Why is it impossible to maintain a positive reward in the stock market every year?

positive performance

Simply put, positive reward every year in stock investment is impossible!

Business cycle

The stock market is a leading indicator of economic prosperity and will reflect the overall economic performance of the country in which it is located.

The economic boom will cycle, and the economic boom will directly affect the revenue of the company, and few companies are immune. As long as the company’s revenue fluctuates significantly, the stock price will fluctuate accordingly. The performance of the stock market is basically directly linked to the performance of listed companies, so it is impossible to maintain a constant balance for a long time, or the stock price only rises and does not fall.

Characteristics of stock market investment

A smart person can be the first in elementary school to doctoral class, even postdoctoral research, become a professor, win all academic awards along the way, and even win the Nobel Prize. Whether there are such people, although rare, but obviously, there are.

Of course, there are also entrepreneurial geniuses who start a company, maintain positive business growth every year, and make profits every year.

The same is true in the workplace. Top performers who perform very well usually continue to perform well year after year, and will not suddenly make mistakes and become troublesome employees with extremely poor performance in a certain year.

But in stock market investment, the above-mentioned rules that we are used to in our human society (those with good performance can almost be sustained) do not hold water. What’s more, investors who performed very well in the previous year and have a good return on investment, in most cases, the return in the second year is difficult to sustain; the most typical representative is the manager of a stock market mutual fund people. Here’s why:

  • Peter Lynch is great
  • What investors should pay attention to is the annualized rate of return “What investors should pay attention to is the annualized rate of return on investment (IRR)”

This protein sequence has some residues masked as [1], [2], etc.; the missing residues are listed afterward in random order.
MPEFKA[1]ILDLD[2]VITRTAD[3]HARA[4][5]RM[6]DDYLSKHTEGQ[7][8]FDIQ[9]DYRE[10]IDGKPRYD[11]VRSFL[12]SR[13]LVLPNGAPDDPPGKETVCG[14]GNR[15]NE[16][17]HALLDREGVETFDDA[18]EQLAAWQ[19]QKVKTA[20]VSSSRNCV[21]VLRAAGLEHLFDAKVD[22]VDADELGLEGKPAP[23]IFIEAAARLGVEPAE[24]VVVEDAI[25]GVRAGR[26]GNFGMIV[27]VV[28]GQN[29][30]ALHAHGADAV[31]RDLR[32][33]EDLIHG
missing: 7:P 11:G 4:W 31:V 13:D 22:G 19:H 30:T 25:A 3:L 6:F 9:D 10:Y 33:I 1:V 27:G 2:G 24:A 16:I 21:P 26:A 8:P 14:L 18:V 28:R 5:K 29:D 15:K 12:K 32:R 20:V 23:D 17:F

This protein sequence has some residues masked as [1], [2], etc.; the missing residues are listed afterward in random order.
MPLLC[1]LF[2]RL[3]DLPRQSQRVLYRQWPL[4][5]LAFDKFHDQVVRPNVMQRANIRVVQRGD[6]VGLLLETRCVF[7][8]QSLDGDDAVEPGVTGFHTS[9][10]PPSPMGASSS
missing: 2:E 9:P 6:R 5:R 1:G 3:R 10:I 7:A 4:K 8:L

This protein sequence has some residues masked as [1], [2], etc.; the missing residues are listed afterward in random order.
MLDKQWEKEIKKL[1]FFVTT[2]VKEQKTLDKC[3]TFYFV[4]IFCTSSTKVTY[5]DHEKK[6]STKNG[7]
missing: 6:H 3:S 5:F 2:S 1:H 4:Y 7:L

In short, mean reversion (you can think of it as gravity) is true in stock market investment.

What’s the reality?

As far as I know, since the existence of the stock market in human history, none of the greatest investors in the world known to have had a positive reward on their investment performance in the stock market every year. If any friends know of the existence of such a master who can prove my ignorance, please let me know. I would be happy to conduct in-depth research on this outlier and share it with all my friends in this blog post.

Hedge fund managers

Many friends must have said disapprovingly that hedge fund managers don’t just go long, they go long in a bull market and short in a bear market, making money on both ends, which is theoretically possible!

In my answer, it would be good to ask a friend who holds this view to name one, but in fact there is none. The reason I think is:

Buffett’s view

In his 1985 letter to shareholders, Buffett mentioned the following two factors that would prevent good investors from “continuing” to achieve past success:

  • One factor probably transitory – is a stock market that offers very little opportunity compared to the markets that prevailed throughout much of the 1964-1984 period. Today we cannot find significantly-undervalued equities to purchase for our insurance company portfolios. The current situation is 180 degrees removed from that existing about a decade ago, when the only question was which bargain to choose.
  • The second negative factor, far more telling, is our size. Our equity capital is more than twenty times what it was only ten years ago. And an iron law of business is that growth eventually dampens exceptional economics. just look at the records of high-return companies once they have amassed even $1 billion of equity capital. None that I know of has managed subsequently, over a ten-year period, to keep on earning 20% or more on equity while reinvesting all or substantially all of its earnings.
positive reward
credit: positiveperformance1.com

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